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Your move, Billy Beane

That clearly didn't work. Where do the A's and Beane go from here?

Mark J. Rebilas-USA TODAY Sports

Oakland A's general manager Billy Beane put together one of the best rotations in baseball this year, and he was rewarded with scorn from his team's fan base and yet another early exit from the postseason.

You couldn't blame Beane if he threw up his hands and wondered what more he could possibly do. The ace of his staff, Jon Lester, started Tuesday night's do-or-die game, and the lineup, supposedly weakened by the loss of outfielder Yoenis Cespedes, scored eight runs. That combination generally yields a favorable result; not this time.

It wasn't enough, and now Beane is left with the task of putting together a similar roster without the budget to re-sign some of his key players.

How exactly will that happen? Fox Sports' Ken Rosenthal already has a few theories, and he wrote about them in a column last week. The gist of the article was that Beane isn't likely to rest much after seeing his team get bounced in the first game of the postseason, and he'll have plenty of pieces to work with while negotiating trades—including third baseman Josh Donaldson and right-hander Jeff Samardzija.

To even think about dealing either of those two, Beane would have to accept that the A's aren't built to contend next season—a more viable possibility than you'd think. As Rosenthal notes, the A's will have several gaping holes, with Jed Lowrie possibly gone to free agency and Luke Gregerson, Alberto Callaspo and Geovany Soto set to join him.

Even the rotation could be questionable, at least in comparison to this year. Lester and right-hander Jason Hammel have expiring contracts, and Scott Kazmir, a pre-All-Star break Cy Young Award candidate, posted a 5.42 ERA after the break. Jarrod Parker and A.J. Griffin will return from their respective injuries, but if the A's couldn't get it done with an elite rotation, what's going to change in 2015 to give them hope with a worse pitching staff?

So, yes, if Beane believes his club will fall short in 2015 (or even for the next few seasons), he might entertain the possibility of dealing Donaldson and/or Samardzija. But in reality, will it actually happen?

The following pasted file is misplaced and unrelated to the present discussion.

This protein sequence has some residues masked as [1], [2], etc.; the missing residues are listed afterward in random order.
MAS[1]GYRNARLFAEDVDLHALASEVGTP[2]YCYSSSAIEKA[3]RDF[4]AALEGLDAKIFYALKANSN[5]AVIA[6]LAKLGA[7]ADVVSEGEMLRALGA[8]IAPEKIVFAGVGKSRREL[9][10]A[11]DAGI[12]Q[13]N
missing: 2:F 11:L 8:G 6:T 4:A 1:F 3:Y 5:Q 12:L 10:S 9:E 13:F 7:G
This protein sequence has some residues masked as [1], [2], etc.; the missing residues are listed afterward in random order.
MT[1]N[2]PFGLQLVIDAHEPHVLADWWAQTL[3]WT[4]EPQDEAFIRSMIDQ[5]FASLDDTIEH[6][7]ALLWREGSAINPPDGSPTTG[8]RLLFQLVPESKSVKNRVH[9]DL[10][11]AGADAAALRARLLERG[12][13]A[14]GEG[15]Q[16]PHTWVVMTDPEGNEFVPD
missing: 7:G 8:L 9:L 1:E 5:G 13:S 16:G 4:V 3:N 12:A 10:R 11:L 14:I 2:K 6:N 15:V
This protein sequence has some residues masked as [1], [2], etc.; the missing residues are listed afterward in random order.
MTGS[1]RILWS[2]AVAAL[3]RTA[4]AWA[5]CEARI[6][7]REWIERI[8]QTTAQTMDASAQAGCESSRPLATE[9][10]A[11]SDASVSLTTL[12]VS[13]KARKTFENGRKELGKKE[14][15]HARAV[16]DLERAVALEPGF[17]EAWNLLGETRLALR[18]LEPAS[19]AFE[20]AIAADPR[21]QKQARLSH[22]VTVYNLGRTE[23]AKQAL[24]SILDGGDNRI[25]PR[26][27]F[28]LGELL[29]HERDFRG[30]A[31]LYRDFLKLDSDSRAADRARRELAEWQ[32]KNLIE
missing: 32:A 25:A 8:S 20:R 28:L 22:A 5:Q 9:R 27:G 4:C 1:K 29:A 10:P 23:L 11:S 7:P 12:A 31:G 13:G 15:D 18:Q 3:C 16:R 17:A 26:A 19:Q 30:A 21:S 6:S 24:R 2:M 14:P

Trading Donaldson?

The move sounds preposterous on the surface, but in reality it wouldn't be half bad.

It's possible—probable, even—that the A's will never receive a bigger return on their third baseman than they would if they shop him this offseason. The upcoming market will be severely lacking in position player talent, and Donaldson is coming off back-to-back seasons of steady production.

It could be silly to get rid of a player who will be under team control for the next several years (through at least the end of the 2018 season), but that factor would only increase Donaldson's value in a potential trade. There's also no promise that he continues to play at such a high level going forward. Donaldson showed signs of reverting to mediocrity at times this season, hitting below a .250 batting averae in three of the season's six months while seeing his wRC+ and OPS slip by 18 and 85 points, respectively, from 2013.

Obviously, Donaldson is still an elite player and one of the best third basemen in the game. But it's unclear how realistically the A's can contend next season, and if there were ever a time to move Donaldson, this offseason makes the most sense.


A much more likely scenario would involve the A's shopping Samardzija around. He would be the staff ace and one of the AL's elite pitchers next season, but that also means he'll earn a lot of money from arbitration this offseason. Plus, like Donaldson, Samardzija's value is at an all-time high.

There's also the issue of the right-hander's impending free agency, as his contract expires at the end of 2015 and he'll almost certainly be too pricey for the A's.

If Beane ever does want to consider trading Samardzija, the Cubs would seem like a logical fit. Jake Arrieta and Kyle Hendricks are a formidable pair, but the rest of the rotation is questionable at best; re-acquiring Samardzija would give the Cubs the pitching staff to do some damage in the postseason. Meanwhile, if it's possible for a team to have a surplus of prospects, the Cubs are that team—meaning they have more than enough firepower to make a deal.

The obvious limiting factor, of course, is that the Cubs could potentially sign Jon Lester this offseason, in which case they wouldn't have to give up any prospects. Even so, Oakland's success depends upon Beane making savvy moves to acquire future talent in exchange for proven players (like Samardzija), and while it's pure speculation at this point, the Cubs would surely love to have their former ace back in Chicago.


Here's the thing: It's unlikely at best that Beane trades Donaldson or Samardzija. You simply don't deal elite position players with several years of team control left, no matter how logical the move would be. If anything, Samardzija could be dealt to a contender near the non-waiver deadline next season if the A's find themselves out of the playoff race by then. But for now, it makes little sense for Beane to concede Oakland's season before it even starts.